God blesses those who work for peace, for they will be called the
children of God (v.9).
I am forced to preach under something of a handicap
this morning,” said Dr. Martin Luther King on a
November day in 1957. His physician had instructed
him to stay in bed, but King insisted on speaking.
Paraphrasing the words of Jesus, he declared to
the congregation at Dexter Avenue Baptist Church in
Montgomery, Alabama: “You have heard that it has
been said, ‘Thou shalt love thy neighbor, and hate thine
enemy.’ But I say unto you, love your enemies, bless
them that curse you, do good to them that hate you,
and pray for them that despitefully use you; that ye
may be the children of your Father which is in heaven”
(see Matthew 5:43-45).
As an African-American living in the southern United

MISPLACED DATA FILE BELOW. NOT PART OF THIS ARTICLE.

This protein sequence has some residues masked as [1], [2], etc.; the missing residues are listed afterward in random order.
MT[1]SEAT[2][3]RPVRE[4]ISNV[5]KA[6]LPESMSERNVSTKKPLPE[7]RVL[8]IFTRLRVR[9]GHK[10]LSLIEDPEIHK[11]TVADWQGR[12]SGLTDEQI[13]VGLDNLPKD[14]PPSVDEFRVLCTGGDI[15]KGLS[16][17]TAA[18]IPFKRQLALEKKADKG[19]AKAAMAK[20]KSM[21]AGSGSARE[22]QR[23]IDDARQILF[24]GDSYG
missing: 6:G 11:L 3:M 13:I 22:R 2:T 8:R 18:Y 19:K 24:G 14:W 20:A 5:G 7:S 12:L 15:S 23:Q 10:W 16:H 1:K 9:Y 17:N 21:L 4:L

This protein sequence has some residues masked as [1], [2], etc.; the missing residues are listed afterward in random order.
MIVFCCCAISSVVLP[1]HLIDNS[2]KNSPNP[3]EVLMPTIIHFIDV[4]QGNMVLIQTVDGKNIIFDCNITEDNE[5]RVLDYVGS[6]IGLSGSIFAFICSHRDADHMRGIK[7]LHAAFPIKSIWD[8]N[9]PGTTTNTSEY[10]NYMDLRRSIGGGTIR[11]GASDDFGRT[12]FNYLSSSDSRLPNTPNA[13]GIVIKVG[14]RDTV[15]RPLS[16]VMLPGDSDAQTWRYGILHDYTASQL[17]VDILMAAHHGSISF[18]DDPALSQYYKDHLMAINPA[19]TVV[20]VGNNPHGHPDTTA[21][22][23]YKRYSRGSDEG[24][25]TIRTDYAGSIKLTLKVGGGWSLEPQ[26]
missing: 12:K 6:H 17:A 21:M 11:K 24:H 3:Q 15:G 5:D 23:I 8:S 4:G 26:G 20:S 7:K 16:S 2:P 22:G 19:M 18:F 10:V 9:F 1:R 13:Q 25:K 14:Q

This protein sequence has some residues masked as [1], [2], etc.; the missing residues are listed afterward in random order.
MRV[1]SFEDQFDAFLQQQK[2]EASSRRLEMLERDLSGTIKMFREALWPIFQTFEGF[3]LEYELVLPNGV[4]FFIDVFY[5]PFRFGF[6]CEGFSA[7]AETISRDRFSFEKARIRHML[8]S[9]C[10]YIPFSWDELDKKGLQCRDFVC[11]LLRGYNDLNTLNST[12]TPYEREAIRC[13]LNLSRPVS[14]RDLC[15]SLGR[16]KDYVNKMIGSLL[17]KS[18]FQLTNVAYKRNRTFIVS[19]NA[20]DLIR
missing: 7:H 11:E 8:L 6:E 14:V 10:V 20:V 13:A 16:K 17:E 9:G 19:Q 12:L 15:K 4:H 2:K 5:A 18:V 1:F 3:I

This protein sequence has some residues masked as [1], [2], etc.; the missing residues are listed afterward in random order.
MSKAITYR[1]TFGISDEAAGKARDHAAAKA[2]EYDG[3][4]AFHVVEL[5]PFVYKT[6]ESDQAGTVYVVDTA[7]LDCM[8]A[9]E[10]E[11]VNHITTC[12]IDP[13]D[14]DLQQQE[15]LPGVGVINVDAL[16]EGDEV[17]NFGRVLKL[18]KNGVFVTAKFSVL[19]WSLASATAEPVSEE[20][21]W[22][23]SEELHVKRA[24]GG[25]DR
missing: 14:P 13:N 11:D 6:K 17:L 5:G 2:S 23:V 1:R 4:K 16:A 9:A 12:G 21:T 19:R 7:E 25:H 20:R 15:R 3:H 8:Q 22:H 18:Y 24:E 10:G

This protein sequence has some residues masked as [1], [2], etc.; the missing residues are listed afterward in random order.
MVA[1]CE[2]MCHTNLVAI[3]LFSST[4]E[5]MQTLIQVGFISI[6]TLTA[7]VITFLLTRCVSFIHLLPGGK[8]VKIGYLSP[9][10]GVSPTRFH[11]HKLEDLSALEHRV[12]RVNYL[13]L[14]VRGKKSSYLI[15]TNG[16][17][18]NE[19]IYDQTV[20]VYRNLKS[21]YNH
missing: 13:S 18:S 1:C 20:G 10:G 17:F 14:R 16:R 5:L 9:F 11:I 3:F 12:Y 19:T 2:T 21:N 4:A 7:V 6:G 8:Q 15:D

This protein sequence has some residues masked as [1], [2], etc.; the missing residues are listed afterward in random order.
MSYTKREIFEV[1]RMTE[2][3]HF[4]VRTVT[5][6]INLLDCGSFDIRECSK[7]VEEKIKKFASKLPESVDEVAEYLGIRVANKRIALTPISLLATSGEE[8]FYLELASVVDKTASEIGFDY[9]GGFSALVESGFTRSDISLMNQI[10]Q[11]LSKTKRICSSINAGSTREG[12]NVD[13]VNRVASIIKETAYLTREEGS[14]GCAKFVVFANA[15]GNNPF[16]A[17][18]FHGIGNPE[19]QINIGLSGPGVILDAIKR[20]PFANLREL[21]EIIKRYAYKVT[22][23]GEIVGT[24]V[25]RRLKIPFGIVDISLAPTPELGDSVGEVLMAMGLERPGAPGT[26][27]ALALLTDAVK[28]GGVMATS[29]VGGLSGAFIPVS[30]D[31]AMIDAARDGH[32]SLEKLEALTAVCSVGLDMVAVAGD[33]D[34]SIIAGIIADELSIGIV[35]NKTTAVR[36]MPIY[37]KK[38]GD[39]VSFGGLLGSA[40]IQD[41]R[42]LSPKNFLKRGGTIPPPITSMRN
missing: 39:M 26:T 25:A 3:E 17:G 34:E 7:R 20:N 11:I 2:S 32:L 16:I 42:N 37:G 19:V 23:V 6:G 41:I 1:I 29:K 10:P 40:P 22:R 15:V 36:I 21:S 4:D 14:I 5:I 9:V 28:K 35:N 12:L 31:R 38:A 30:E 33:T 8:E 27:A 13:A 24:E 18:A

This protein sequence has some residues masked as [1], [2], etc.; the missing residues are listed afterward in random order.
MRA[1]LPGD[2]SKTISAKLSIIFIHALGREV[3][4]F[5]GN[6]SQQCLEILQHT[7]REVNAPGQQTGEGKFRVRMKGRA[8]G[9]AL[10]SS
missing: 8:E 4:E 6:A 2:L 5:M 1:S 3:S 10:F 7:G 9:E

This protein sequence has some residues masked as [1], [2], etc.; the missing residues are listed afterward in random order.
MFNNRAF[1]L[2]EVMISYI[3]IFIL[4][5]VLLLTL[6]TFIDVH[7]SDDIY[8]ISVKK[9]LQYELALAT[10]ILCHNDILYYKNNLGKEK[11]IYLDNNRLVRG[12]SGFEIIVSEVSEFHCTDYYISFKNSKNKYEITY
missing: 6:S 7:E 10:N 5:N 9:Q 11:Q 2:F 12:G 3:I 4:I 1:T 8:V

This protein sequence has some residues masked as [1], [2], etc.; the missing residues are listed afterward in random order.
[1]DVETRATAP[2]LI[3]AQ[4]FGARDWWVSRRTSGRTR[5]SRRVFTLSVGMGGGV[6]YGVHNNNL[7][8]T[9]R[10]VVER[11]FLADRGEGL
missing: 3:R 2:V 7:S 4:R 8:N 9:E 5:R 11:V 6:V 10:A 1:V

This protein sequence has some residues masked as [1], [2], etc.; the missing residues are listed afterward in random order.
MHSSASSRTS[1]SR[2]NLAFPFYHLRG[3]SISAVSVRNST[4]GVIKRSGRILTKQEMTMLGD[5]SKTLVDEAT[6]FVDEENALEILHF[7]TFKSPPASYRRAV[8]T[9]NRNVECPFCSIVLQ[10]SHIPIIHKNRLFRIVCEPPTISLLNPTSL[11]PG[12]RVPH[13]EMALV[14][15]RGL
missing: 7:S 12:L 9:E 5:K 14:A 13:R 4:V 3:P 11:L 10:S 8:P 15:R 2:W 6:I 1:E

States, which was stained with the sin of racism, Dr. King
preached under an even more virulent handicap that gave
his words all the more validity. “How do you go about
loving your enemies?” he asked. “Begin with yourself.
There might be something within you that arouses the
tragic hate response in the other individual . . . When the
opportunity presents itself for you to defeat your enemy,
that is the time which you must not do it.”
As we consider our enemies and the animosity we
harbor toward them, we’re wise to remember that we
were once enemies of God! (See Romans 5:10.) But now,
as we have believed in Him, “our Lord Jesus Christ has
made us friends of God” (v.11). We now have the “task of reconciling people
to Him” (2 Corinthians 5:18). That’s why God tells us not to avenge ourselves,
but rather leave it to God who says, “I will take revenge; I will pay them back”
The way to defeat our enemies is to show them the astonishing, Spirit-filled
love of God.
Read 1 samuel 24 for the fascinating account of how David handled King
Saul’s attempt to hunt down and kill him.
Should your next step in a difficult relationship be an honest apology?
What should you do if people react with even more hatred when you
try to love them?